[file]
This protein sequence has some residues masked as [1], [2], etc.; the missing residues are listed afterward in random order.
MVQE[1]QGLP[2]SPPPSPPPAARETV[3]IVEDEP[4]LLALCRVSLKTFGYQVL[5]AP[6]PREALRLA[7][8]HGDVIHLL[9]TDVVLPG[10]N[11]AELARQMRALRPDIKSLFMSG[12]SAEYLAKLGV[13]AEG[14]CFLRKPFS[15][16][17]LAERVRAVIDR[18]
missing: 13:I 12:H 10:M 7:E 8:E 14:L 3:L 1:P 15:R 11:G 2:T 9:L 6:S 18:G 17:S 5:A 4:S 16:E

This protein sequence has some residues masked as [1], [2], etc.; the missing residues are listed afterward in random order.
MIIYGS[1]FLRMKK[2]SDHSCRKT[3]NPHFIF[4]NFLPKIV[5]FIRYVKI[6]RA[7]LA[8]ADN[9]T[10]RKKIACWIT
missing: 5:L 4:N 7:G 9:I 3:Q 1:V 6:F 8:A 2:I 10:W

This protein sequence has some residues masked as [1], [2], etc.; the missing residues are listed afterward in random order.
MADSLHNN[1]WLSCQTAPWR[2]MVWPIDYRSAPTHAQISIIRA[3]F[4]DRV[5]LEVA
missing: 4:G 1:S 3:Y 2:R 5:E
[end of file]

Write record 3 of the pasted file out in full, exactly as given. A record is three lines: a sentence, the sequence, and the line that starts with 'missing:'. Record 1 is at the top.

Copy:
This protein sequence has some residues masked as [1], [2], etc.; the missing residues are listed afterward in random order.
MADSLHNN[1]WLSCQTAPWR[2]MVWPIDYRSAPTHAQISIIRA[3]F[4]DRV[5]LEVA
missing: 4:G 1:S 3:Y 2:R 5:E